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Astigmatism

Symptoms, Causes, Treatments, Questions & Related Topics

Key Points

  • Astigmatism is an eye condition that can lead to blurry vision, squinting, eye strain, and headaches, and can affect one or both eyes.
  • It can develop at any stage of life due to factors like birth abnormalities, eye injuries, surgeries, or a rare condition called keratoconus.
  • Preventing astigmatism involves regular eye check-ups and taking measures to avoid eye injuries.
  • Depending on the severity, treatment options for astigmatism range from no treatment at all for mild cases to glasses, contact lenses, refractive surgery, or even cornea transplants for more severe cases.
  • Regular visits to an eye doctor are vital for effective diagnosis and management of astigmatism.

Possible Symptoms for Astigmatism

1. Blurry Vision

Astigmatism, a type of refractive error in the eye, causes varying symptoms in individuals, but the most common is fuzzy or blurry vision no matter how far away the object is.[1] Other refractive eye errors like farsightedness and nearsightedness can cause problems seeing up close or far away, respectively. Astigmatism can occur in one eye or both.

2. Squinting

You may not notice that you have astigmatism in one or both eyes, but looking for certain behaviors in yourself or your child can help you recognize the symptoms. For example, astigmatism often causes squinting because you’re trying to see something up close or far away.[2]

3. Eye Problems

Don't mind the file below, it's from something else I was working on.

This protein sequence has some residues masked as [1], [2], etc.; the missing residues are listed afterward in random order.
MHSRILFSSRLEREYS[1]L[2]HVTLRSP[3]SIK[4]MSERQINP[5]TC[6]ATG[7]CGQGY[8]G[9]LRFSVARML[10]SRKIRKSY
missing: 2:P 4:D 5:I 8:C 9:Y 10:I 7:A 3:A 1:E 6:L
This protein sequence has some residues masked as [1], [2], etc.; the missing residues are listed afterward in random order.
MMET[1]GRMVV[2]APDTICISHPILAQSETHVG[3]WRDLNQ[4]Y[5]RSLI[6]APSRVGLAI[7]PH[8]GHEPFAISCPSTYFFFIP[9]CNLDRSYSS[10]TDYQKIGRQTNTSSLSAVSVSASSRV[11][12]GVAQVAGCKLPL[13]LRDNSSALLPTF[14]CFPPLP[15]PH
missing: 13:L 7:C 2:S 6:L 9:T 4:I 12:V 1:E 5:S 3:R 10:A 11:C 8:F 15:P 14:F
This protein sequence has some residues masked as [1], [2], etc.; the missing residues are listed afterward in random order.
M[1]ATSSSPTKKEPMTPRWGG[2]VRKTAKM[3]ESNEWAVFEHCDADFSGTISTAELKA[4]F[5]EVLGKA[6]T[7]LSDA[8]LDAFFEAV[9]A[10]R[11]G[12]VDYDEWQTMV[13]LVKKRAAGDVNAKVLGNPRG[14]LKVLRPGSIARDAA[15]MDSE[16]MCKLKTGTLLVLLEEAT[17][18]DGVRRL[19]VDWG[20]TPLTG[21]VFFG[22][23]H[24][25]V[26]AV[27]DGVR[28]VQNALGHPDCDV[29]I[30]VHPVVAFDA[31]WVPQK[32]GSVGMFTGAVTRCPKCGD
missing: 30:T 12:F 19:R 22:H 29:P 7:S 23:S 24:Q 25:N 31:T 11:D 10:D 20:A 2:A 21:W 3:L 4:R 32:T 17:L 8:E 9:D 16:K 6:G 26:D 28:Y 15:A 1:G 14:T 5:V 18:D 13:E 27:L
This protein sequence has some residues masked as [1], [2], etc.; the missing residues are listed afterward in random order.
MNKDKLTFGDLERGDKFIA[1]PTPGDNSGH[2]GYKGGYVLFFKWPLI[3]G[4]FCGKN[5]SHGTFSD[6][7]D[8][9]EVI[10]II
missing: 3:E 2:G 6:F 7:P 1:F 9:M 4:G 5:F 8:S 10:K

Various eye problems might start to occur as a result of your astigmatism. For example, you may have trouble with eye strain because you are trying to force your eyes to see something they can’t. Your eyes may become irritated easily because they are working overtime, and you will also have problems seeing things at night, whether the objects are near or far away.

4. Headaches

The eye strain, squinting, and other issues associated with astigmatism are likely to lead to consistent headaches. Having more headaches than usual and more difficulty concentrating may be signs of astigmatism.

Top 5 Causes of Astigmatism

1. Birth

It is very common for astigmatism to appear at birth, and this is usually caused by the surface of the cornea being differently shaped than normal.[3] Precisely why this happens, however, is still unknown.

2. Development

Astigmatism can often develop on its own over time, in both children and in adults.[4] The reasons for this are also unknown. Notions that reading in low light or sitting too close to a TV can cause the development of astigmatism are false.[5]

3. Injury

In some cases, a person who didn’t have astigmatism can develop it as the result of an eye injury, including being hit or scratched in the eye.

4. Surgery

One of the possible side effects of eye surgery is astigmatism. Of course, this doesn’t keep people from receiving necessary eye surgery, as the condition is very common, could have developed on its own, and is easy to treat.

5. Keratoconus

Keratoconus is a rare condition that causes the cornea to become cone-shaped and thinner over time. This can cause severe astigmatism, which can usually be corrected through contact lenses. However, more drastic measures may be necessary.

2 Ways to Prevent Astigmatism

1. Avoid Eye Injuries

It’s always important to avoid injuring the eyes. When you are playing sports, it’s a good idea to wear goggles so that you won’t get poked in the eye or experience some other eye trauma. Protecting your eyes from the sun, especially if you live in a sunny climate, is also a good idea. Wearing sunglasses and a wide-brim hat outside can help.